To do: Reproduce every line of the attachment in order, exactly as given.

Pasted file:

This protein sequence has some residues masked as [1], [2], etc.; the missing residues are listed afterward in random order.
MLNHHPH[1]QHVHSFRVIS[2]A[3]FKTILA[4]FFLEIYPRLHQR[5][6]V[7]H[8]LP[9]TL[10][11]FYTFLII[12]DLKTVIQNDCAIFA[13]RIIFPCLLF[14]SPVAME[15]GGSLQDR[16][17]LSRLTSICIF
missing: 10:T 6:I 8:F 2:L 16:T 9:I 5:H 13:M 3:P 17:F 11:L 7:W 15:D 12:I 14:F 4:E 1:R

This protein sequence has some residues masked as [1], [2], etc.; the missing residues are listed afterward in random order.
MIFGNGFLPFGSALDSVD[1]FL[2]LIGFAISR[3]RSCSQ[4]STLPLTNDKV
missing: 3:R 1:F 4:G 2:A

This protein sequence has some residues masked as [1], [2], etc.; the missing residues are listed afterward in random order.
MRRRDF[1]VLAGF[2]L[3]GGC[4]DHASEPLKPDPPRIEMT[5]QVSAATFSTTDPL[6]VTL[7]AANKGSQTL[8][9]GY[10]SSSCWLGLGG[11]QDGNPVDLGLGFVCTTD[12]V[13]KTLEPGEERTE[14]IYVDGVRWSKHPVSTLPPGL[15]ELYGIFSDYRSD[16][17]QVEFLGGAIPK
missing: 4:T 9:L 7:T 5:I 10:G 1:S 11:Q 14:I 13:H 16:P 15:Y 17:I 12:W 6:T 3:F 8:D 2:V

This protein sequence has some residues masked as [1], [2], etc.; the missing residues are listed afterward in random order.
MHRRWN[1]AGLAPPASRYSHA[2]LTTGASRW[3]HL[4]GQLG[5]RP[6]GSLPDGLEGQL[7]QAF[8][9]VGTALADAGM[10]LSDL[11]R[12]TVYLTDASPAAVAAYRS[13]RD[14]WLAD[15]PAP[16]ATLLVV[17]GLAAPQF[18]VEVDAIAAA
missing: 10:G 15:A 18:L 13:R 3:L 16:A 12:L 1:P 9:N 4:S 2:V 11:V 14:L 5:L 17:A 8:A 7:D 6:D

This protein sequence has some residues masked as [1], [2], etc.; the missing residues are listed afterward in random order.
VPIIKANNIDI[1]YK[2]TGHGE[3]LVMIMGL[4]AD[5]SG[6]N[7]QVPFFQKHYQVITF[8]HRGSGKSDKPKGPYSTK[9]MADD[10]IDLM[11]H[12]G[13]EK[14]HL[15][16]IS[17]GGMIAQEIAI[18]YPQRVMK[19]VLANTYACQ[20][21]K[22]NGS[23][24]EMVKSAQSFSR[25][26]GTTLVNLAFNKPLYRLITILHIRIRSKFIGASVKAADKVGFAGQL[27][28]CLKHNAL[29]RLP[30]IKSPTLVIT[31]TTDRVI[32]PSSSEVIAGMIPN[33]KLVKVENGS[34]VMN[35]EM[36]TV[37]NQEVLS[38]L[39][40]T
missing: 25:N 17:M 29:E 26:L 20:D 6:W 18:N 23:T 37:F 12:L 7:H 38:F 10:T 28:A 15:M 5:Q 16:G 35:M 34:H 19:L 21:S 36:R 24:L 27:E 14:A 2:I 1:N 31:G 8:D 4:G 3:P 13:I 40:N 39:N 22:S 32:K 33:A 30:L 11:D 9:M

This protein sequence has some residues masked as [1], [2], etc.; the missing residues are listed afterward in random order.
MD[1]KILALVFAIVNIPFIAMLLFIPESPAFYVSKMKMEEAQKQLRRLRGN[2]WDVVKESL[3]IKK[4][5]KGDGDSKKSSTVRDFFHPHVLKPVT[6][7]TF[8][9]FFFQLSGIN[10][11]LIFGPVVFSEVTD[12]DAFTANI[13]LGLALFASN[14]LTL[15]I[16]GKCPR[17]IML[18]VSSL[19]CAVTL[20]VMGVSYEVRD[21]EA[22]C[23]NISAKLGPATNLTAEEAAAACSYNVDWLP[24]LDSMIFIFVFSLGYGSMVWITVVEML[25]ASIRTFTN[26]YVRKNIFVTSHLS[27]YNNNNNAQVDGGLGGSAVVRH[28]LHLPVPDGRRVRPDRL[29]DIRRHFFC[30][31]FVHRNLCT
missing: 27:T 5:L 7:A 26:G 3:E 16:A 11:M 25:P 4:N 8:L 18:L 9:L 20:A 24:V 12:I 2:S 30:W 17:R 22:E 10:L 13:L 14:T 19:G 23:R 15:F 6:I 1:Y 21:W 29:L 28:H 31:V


This protein sequence has some residues masked as [1], [2], etc.; the missing residues are listed afterward in random order.
MLNHHPH[1]QHVHSFRVIS[2]A[3]FKTILA[4]FFLEIYPRLHQR[5][6]V[7]H[8]LP[9]TL[10][11]FYTFLII[12]DLKTVIQNDCAIFA[13]RIIFPCLLF[14]SPVAME[15]GGSLQDR[16][17]LSRLTSICIF
missing: 10:T 6:I 8:F 2:L 16:T 9:I 5:H 13:M 3:P 17:F 11:L 7:W 15:D 12:I 14:F 4:E 1:R

This protein sequence has some residues masked as [1], [2], etc.; the missing residues are listed afterward in random order.
MIFGNGFLPFGSALDSVD[1]FL[2]LIGFAISR[3]RSCSQ[4]STLPLTNDKV
missing: 3:R 1:F 4:G 2:A

This protein sequence has some residues masked as [1], [2], etc.; the missing residues are listed afterward in random order.
MRRRDF[1]VLAGF[2]L[3]GGC[4]DHASEPLKPDPPRIEMT[5]QVSAATFSTTDPL[6]VTL[7]AANKGSQTL[8][9]GY[10]SSSCWLGLGG[11]QDGNPVDLGLGFVCTTD[12]V[13]KTLEPGEERTE[14]IYVDGVRWSKHPVSTLPPGL[15]ELYGIFSDYRSD[16][17]QVEFLGGAIPK
missing: 4:T 9:L 7:T 5:I 10:G 1:S 11:Q 14:I 13:H 16:P 15:Y 17:I 12:W 6:T 3:F 8:D 2:V

This protein sequence has some residues masked as [1], [2], etc.; the missing residues are listed afterward in random order.
MHRRWN[1]AGLAPPASRYSHA[2]LTTGASRW[3]HL[4]GQLG[5]RP[6]GSLPDGLEGQL[7]QAF[8][9]VGTALADAGM[10]LSDL[11]R[12]TVYLTDASPAAVAAYRS[13]RD[14]WLAD[15]PAP[16]ATLLVV[17]GLAAPQF[18]VEVDAIAAA
missing: 10:G 15:A 18:L 13:R 3:L 16:A 12:L 1:P 9:N 4:S 2:V 11:V 14:L 5:L 17:A 8:A 7:D 6:D

This protein sequence has some residues masked as [1], [2], etc.; the missing residues are listed afterward in random order.
VPIIKANNIDI[1]YK[2]TGHGE[3]LVMIMGL[4]AD[5]SG[6]N[7]QVPFFQKHYQVITF[8]HRGSGKSDKPKGPYSTK[9]MADD[10]IDLM[11]H[12]G[13]EK[14]HL[15][16]IS[17]GGMIAQEIAI[18]YPQRVMK[19]VLANTYACQ[20][21]K[22]NGS[23][24]EMVKSAQSFSR[25][26]GTTLVNLAFNKPLYRLITILHIRIRSKFIGASVKAADKVGFAGQL[27][28]CLKHNAL[29]RLP[30]IKSPTLVIT[31]TTDRVI[32]PSSSEVIAGMIPN[33]KLVKVENGS[34]VMN[35]EM[36]TV[37]NQEVLS[38]L[39][40]T
missing: 25:N 17:M 29:E 26:L 20:D 6:W 18:N 23:T 37:F 12:L 7:H 38:F 10:T 28:A 15:M 5:Q 16:G 35:M 34:H 19:L 21:S 36:R 24:L 27:E 14:A 2:I 1:N 31:G 8:D 4:G 3:P 13:I 40:N 39:N 22:S 32:K 33:A 30:L 11:D 9:M

This protein sequence has some residues masked as [1], [2], etc.; the missing residues are listed afterward in random order.
MD[1]KILALVFAIVNIPFIAMLLFIPESPAFYVSKMKMEEAQKQLRRLRGN[2]WDVVKESL[3]IKK[4][5]KGDGDSKKSSTVRDFFHPHVLKPVT[6][7]TF[8][9]FFFQLSGIN[10][11]LIFGPVVFSEVTD[12]DAFTANI[13]LGLALFASN[14]LTL[15]I[16]GKCPR[17]IML[18]VSSL[19]CAVTL[20]VMGVSYEVRD[21]EA[22]C[23]NISAKLGPATNLTAEEAAAACSYNVDWLP[24]LDSMIFIFVFSLGYGSMVWITVVEML[25]ASIRTFTN[26]YVRKNIFVTSHLS[27]YNNNNNAQVDGGLGGSAVVRH[28]LHLPVPDGRRVRPDRL[29]DIRRHFFC[30][31]FVHRNLCT
missing: 27:T 5:L 7:A 26:G 3:E 16:A 11:M 25:P 4:N 8:L 18:L 9:L 20:A 24:V 12:I 2:S 30:W 17:R 22:E 10:L 13:L 14:T 19:G 23:R 15:F 6:I 1:Y 21:W 29:L 28:H 31:V